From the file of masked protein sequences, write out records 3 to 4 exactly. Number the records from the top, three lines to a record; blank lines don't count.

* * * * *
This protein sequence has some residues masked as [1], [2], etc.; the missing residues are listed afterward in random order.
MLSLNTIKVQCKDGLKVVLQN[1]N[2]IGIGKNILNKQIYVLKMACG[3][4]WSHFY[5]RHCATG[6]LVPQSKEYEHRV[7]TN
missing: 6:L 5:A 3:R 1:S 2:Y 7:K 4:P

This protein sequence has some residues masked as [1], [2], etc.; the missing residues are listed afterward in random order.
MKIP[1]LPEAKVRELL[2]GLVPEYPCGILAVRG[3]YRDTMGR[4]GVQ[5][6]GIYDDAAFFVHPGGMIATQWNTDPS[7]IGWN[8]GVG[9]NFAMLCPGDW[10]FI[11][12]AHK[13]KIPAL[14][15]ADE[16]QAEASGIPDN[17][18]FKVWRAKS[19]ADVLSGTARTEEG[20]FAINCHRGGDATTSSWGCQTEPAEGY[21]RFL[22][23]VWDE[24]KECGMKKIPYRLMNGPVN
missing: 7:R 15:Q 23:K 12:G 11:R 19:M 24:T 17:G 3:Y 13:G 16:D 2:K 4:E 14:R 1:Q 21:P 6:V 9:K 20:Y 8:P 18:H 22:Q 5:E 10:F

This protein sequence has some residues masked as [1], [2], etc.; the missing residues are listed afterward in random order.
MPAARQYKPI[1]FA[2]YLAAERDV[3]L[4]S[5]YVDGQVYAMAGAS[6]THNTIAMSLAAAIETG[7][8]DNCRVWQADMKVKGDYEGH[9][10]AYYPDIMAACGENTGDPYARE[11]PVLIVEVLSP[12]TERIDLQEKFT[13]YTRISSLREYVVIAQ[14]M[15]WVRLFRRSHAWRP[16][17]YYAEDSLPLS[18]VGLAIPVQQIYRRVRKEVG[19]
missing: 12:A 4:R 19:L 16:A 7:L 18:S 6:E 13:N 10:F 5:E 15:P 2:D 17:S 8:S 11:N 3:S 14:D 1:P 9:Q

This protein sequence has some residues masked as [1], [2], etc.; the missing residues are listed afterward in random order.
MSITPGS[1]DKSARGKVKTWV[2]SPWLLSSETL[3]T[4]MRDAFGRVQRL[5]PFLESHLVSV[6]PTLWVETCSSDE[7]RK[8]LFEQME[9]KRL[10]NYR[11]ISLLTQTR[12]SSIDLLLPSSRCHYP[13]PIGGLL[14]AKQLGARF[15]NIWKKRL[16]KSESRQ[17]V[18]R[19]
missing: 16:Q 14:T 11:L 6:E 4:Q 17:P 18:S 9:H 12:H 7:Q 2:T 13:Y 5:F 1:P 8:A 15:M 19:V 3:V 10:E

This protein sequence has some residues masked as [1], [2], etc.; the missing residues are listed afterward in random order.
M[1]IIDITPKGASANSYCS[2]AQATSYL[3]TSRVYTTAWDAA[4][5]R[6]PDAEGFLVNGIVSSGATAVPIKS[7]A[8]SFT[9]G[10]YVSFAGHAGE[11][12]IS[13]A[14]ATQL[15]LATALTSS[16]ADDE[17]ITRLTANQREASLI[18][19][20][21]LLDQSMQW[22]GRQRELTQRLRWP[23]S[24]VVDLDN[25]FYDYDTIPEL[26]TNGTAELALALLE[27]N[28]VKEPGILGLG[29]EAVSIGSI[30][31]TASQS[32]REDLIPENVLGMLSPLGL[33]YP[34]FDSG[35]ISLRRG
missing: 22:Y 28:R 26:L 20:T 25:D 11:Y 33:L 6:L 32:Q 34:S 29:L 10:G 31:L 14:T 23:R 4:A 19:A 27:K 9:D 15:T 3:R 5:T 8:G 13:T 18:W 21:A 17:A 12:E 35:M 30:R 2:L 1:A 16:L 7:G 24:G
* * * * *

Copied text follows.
This protein sequence has some residues masked as [1], [2], etc.; the missing residues are listed afterward in random order.
MPAARQYKPI[1]FA[2]YLAAERDV[3]L[4]S[5]YVDGQVYAMAGAS[6]THNTIAMSLAAAIETG[7][8]DNCRVWQADMKVKGDYEGH[9][10]AYYPDIMAACGENTGDPYARE[11]PVLIVEVLSP[12]TERIDLQEKFT[13]YTRISSLREYVVIAQ[14]M[15]WVRLFRRSHAWRP[16][17]YYAEDSLPLS[18]VGLAIPVQQIYRRVRKEVG[19]
missing: 12:A 4:R 19:L 16:A 7:L 18:S 6:E 13:N 10:F 5:E 15:P 2:D 17:S 8:S 11:N 3:S 14:D 1:P 9:Q

This protein sequence has some residues masked as [1], [2], etc.; the missing residues are listed afterward in random order.
MSITPGS[1]DKSARGKVKTWV[2]SPWLLSSETL[3]T[4]MRDAFGRVQRL[5]PFLESHLVSV[6]PTLWVETCSSDE[7]RK[8]LFEQME[9]KRL[10]NYR[11]ISLLTQTR[12]SSIDLLLPSSRCHYP[13]PIGGLL[14]AKQLGARF[15]NIWKKRL[16]KSESRQ[17]V[18]R[19]
missing: 16:Q 14:T 11:L 6:E 4:Q 17:P 18:S 9:H 12:H 7:Q 2:T 13:Y 5:F 1:P 8:A 15:M 19:V 3:V 10:E